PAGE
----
Work or Not to Work

May 17, 2017

From a former missionary friend of mine:
Being spurred on recently by my kids, I’ve been taking a fresh look at a number of things including time management. It seems that church planting, evangelism, discipleship, and “one anothering” are greatly effected by the prevailing culture’s attitudes toward work, time, and community. Consequently in modern society our credibility and effectiveness as stewards of the gospel of the kingdom seem to be greatly at risk.
If it was a simple matter of just managing your own time well, it would be great, but interactions and relationships with other people are greatly impeded by what Francis Schaeffer identified as the predominant pathologies of modernism: fragmentation, separation, alienation, and isolation.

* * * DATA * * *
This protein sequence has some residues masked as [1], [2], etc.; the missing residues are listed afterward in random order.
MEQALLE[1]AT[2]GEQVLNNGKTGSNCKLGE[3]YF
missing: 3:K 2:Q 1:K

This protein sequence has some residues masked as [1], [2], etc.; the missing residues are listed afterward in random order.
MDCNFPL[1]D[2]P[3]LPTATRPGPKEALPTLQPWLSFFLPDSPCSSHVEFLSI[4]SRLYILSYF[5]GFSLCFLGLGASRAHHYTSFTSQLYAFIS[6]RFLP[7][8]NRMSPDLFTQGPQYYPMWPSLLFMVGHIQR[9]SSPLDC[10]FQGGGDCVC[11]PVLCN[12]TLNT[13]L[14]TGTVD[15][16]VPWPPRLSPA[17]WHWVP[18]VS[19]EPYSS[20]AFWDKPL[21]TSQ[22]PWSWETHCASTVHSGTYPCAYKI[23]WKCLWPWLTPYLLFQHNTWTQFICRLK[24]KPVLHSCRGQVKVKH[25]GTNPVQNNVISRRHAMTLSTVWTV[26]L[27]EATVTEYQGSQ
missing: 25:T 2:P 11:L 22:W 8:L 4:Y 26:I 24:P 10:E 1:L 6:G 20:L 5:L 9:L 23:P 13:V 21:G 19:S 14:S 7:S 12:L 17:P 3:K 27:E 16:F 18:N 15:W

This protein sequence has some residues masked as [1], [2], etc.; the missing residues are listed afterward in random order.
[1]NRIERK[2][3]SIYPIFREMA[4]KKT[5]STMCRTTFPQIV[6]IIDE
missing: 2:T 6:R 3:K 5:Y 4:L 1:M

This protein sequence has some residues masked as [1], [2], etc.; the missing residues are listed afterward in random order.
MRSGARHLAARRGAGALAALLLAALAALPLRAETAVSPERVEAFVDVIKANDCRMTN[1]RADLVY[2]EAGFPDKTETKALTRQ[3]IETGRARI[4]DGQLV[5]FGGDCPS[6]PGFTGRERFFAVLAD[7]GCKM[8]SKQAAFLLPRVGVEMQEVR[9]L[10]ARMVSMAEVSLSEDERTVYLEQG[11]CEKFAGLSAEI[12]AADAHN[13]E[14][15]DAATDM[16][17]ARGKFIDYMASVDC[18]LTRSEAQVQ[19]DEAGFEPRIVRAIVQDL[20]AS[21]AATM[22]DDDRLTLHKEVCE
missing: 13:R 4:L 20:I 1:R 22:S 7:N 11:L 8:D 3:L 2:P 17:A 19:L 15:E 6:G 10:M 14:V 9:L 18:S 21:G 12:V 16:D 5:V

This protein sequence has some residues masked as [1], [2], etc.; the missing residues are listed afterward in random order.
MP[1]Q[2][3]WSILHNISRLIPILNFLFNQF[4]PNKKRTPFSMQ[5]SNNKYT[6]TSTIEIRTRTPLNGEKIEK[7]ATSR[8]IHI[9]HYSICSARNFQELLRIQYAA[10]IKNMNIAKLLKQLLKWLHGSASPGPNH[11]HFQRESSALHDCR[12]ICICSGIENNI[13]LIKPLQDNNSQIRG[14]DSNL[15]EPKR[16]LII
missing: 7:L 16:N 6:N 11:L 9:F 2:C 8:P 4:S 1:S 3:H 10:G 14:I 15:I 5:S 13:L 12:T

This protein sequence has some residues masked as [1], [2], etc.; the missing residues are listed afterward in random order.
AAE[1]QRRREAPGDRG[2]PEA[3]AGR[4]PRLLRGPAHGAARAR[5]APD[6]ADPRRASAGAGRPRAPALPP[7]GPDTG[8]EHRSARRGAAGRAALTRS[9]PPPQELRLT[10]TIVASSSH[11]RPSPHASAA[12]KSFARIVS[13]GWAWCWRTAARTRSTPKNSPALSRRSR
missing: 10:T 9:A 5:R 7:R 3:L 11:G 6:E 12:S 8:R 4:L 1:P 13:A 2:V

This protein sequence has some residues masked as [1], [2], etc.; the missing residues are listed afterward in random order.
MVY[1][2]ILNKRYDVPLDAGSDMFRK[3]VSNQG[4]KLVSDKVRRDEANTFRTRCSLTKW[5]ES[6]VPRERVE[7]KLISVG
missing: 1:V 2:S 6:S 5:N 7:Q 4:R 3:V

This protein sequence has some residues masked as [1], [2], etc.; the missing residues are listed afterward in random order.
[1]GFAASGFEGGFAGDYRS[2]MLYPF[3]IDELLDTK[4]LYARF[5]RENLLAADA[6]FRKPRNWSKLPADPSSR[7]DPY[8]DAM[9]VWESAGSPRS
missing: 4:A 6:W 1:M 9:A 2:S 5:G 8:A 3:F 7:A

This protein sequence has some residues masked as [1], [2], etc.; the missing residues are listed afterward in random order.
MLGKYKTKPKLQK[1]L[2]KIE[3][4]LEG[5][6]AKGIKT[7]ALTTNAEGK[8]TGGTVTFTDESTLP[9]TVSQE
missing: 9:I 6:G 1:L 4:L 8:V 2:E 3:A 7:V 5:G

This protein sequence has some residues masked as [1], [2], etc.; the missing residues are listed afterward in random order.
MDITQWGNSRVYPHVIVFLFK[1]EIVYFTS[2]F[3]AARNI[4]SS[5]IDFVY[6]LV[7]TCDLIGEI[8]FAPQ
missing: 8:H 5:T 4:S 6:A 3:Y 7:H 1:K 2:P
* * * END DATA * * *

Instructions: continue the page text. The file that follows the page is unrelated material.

There are a host of factors that contribute to modern alienation, but it seems that the movement from agrarian economies to industrialized economies in the western world fostered changes in thinking about time and work that would progressively fragment and alienate.
Today I read an interesting article on mercantilism that provides some insight into the thoughts and forces that were at play in the late pre-modern and early modern eras.


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